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Java 9 on Java EE 8 Using Eclipse and Open Liberty

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Java 9 on Java EE 8 Using Eclipse and Open Liberty

Here we take a look at how to get started with Java 9 using Java EE 8 in Eclipse and Open Liberty for those looking to get started with this combo.

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I wrote a post a few weeks ago titled Which IDE’s and Server’s support Java EE 8 and Java 9, which looked at the current state of play between Java 9 and Java EE 8. As you would expect things have moved quickly and we now have some alpha and development builds supporting Java 9 and Java EE 8. These are –

Adam Bein posted a video, Java EE 8 on Java 9, on how to deploy a Java 9 application on Open Liberty using netbeans. It's a great video and worth a look.

I decided to use the same approach as Adam to deploy a JSF Application on Eclipse Oxygen.

This post deals with installation and the first part of the project installing the core application, the next post will expand on this by building a JSF 2.3 application.

Java 9

Ensure you are running Java 9 on both classpath and JAVA_HOME, and also ensure you have maven installed.

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dos prompt.

Open Liberty

Open Liberty came from IBM open sourcing WebSphere Liberty and is a fully compliant Java EE 7 server. They also have an early release Java EE 8 server, which is getting improved all the time in their development builds. We will use a development build for this project, which can be downloaded from –

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Open Liberty Development Download.


Eclipse Oxygen also has Java 9 release available here – I am using the Java EE version of Eclipse.

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Eclipse download.

Work through the installation instructions. This is just unzipping Open Liberty Server to your preferred location, and similarly for Eclipse Oxygen

Start Eclipse Oxygen –

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Eclipse Oxygen.

Installing Open Liberty on Eclipse Oxygen

Finally, we need to install “IBM Liberty Development Tools for Oxygen” – Help > Eclipse Marketplace.

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IBM Liberty Developer Tools for Oxygen.

Then connect up our Open Liberty server on the Servers tab.

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Finally, point at your Open Liberty deployment location, and ensure you are using Java 9 –

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You can click finish here.

Finally, we need to install the Java EE 8 Feature –

  • Double Click “WebSphere Application Server Liberty”

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  • Click “Open server configuration” then “Feature”

Then “Add…” and select “javaee-8.0”

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I'd also remove JSF 2.3 as that's included in javaee-8.0.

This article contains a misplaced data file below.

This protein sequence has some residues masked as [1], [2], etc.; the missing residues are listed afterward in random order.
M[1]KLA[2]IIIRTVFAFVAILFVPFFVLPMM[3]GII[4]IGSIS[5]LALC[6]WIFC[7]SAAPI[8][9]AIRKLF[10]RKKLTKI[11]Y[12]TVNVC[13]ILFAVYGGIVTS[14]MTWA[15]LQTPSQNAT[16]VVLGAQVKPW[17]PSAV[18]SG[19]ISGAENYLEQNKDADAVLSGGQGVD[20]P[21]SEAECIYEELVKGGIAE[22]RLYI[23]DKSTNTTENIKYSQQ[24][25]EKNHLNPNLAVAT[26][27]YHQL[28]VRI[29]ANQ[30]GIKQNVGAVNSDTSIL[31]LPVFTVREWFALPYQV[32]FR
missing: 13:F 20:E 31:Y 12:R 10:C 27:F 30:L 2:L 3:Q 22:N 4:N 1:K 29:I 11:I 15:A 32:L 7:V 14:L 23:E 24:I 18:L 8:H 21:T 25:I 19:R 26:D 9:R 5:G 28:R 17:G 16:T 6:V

You could start the server now if you want.

First Project

The best archetype I've found for Java EE 8 is also from Adam Bein.

To run it, simply type –

mvn archetype:generate -DinteractiveMode=false -DarchetypeGroupId=com.airhacks -DarchetypeArtifactId=javaee8-essentials-archetype -DarchetypeVersion=0.0.2 -DgroupId=com.javabullets.javaee8 -DartifactId=javaee8

Then, let's compile straightaway and make sure there are no errors –

E:\code\javaee8>mvn clean package

Note the archetype is compiled against Java 8; we will move it to Java 9 in the next section.

The source code is available at https://github.com/farrelmr/javaee8.

Open in Eclipse

In “Enterprise Explorer” select Import > Import… > Maven > Existing Maven Projects.

Navigate to your Java EE 8 directory, click Finish and let Eclipse load your project into Eclipse.

Open the pom.xml file and change source and target from 1.8 to 1.9 –


Then run maven (right-click the project > Run As… > maven install).

Add Project to Open Liberty

Go to Servers > “WebSphere Application Server Liberty” > Right Click “Add and Remove…”

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  • Move our javaee8 application from Available to Configured
  • Press Finish

Start Open Liberty

Servers > “WebSphere Application Server Liberty” > Right Click “Start”

You will get an error message about setting a keystore. I am just canceling this as its used by the “local connector” feature. I've not found a way to clear this error on Eclipse – but will post when I have.

The server will start and you can access the pre-installed application on http://localhost:9080/javaee8/resources/ping:

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Woohoo, Running Java 9 on Java EE 8 Open Liberty!

This post uses Adam Bein’s approach to running Java 9 on Java EE 8 Open Liberty – but demonstrates how you can integrate this into Eclipse Oxygen. The next post will build on this archetype to create a simple JSF 2.3 application

Finally, I think it is great to see the progress being made to provide Java EE 8 on Java 9, and would like to thank the developers involved in this work.

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java ee ,java ,eclipse ,java 9 ,java ee 8 ,integration ,open liberty

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